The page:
i don't know about other peoples experiences, but i'm not sure if the enfield is reliable enough for africa. ofcourse, i could be wrong, but i'd guess that you'd have less headaches with a hero honda or a something jap brought in south africa.

i have a bullet in india, which i'd like to ride back one day, but in africa i'm not sure how it might fare.

good luck with your trip and don't let my comments put you off - just food for thought.

hutch
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  #9  
Old 19 Sep 2010
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Originally Posted by Hutch View Post
hi pare.
i don't know about other peoples experiences, but i'm not sure if the enfield is reliable enough for africa. ofcourse, i could be wrong, but i'd guess that you'd have less headaches with a hero honda or a something jap brought in south africa.

i have a bullet in india, which i'd like to ride back one day, but in africa i'm not sure how it might fare.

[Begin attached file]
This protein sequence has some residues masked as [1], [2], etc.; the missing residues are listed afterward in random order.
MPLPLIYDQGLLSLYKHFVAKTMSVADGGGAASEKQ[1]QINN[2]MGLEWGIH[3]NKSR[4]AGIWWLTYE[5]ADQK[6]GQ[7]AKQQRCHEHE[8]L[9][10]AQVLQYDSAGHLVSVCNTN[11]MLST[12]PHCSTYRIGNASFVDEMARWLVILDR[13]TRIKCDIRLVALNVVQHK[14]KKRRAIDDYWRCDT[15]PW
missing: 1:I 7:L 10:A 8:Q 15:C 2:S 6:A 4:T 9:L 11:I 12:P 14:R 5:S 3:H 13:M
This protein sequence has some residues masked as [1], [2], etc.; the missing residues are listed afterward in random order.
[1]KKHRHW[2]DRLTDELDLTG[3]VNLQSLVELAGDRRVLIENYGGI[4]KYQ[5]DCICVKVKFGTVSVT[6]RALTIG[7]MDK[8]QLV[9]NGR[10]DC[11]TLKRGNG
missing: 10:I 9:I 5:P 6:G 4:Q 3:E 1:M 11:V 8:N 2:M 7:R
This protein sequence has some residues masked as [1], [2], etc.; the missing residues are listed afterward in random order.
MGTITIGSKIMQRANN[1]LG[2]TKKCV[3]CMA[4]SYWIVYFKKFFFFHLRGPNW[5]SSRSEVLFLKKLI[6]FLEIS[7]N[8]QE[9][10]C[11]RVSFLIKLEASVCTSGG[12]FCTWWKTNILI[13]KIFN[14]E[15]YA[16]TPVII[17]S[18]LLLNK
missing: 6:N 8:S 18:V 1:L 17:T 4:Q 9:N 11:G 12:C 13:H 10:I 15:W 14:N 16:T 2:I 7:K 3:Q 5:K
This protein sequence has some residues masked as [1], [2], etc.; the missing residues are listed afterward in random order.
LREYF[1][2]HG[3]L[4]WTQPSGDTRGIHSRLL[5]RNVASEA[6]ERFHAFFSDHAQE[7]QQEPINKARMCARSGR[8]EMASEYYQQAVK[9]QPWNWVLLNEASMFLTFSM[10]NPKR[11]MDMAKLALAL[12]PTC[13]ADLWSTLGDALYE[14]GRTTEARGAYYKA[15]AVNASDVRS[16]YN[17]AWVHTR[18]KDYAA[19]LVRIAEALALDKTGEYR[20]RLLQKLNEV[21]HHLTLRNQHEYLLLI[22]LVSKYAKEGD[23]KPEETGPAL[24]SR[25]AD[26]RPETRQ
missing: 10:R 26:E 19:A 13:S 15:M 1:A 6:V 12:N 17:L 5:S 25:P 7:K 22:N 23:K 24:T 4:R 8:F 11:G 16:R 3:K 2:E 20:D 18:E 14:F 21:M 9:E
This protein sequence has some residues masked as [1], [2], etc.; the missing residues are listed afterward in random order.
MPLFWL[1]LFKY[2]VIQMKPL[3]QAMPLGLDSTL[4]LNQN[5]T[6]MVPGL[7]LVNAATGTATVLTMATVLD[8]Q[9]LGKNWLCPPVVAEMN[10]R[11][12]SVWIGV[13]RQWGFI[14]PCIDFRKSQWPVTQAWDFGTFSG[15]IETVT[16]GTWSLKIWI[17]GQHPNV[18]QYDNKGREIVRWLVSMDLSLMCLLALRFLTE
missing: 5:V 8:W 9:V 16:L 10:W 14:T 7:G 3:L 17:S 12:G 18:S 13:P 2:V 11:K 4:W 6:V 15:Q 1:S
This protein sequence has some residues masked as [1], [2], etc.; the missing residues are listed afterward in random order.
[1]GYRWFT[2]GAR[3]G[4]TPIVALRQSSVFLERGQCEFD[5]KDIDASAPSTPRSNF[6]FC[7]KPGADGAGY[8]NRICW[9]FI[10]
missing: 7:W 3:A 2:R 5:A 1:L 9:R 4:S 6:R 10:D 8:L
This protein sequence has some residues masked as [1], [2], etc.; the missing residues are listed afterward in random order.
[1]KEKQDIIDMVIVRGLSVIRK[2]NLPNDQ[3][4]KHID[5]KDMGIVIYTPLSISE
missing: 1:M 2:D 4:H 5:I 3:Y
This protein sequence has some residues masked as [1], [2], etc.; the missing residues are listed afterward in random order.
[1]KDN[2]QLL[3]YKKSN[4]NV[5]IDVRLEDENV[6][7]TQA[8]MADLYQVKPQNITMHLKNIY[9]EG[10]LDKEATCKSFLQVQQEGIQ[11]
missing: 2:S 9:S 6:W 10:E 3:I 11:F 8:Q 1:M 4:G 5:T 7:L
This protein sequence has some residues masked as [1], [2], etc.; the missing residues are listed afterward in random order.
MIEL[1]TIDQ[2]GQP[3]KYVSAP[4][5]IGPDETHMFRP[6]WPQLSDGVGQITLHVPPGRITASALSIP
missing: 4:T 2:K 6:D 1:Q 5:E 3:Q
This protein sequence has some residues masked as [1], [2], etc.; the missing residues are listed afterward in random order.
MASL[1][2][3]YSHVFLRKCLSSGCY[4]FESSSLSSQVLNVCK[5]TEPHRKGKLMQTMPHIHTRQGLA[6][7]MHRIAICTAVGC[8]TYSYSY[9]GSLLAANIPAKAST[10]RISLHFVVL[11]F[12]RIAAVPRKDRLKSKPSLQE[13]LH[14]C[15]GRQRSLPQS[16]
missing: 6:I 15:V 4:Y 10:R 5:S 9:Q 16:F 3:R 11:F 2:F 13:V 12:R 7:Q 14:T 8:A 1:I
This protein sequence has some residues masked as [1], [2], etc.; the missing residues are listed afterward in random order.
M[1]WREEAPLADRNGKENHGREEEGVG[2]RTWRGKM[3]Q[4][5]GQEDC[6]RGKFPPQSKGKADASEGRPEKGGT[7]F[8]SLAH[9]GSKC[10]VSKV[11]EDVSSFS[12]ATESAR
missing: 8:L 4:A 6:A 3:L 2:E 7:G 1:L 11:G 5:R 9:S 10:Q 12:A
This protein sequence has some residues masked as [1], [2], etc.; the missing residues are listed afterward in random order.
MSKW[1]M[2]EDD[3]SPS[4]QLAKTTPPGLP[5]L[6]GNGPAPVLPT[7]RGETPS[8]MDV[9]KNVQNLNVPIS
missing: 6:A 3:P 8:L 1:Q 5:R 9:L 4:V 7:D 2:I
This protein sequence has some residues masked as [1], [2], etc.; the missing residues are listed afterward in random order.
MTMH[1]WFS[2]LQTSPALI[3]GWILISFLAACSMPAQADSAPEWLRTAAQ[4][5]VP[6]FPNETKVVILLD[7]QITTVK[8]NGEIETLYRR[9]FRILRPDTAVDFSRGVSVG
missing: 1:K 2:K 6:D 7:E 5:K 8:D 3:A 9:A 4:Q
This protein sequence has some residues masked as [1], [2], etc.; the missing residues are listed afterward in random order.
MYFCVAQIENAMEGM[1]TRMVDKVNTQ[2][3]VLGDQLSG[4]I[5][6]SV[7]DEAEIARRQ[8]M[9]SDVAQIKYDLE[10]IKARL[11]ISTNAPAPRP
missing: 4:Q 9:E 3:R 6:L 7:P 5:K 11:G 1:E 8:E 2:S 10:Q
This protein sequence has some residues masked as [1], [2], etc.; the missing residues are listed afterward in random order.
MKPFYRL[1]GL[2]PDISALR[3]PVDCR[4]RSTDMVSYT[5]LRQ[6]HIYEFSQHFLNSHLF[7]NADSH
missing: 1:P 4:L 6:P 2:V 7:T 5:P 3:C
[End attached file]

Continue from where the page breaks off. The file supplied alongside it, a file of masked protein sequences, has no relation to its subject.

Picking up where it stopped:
good luck with your trip and don't let my comments put you off - just food for thought.

hutch
I have to agree with Hutch here.
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  #10  
Old 20 Sep 2010
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Quote:
Originally Posted by Hutch View Post
hi pare.
i don't know about other peoples experiences, but i'm not sure if the enfield is reliable enough for africa. ofcourse, i could be wrong, but i'd guess that you'd have less headaches with a hero honda or a something jap brought in south africa.

i have a bullet in india, which i'd like to ride back one day, but in africa i'm not sure how it might fare.

good luck with your trip and don't let my comments put you off - just food for thought.

hutch
Quote:
Originally Posted by Caminando View Post
I have to agree with Hutch here.
Hello Hutch and Caminando,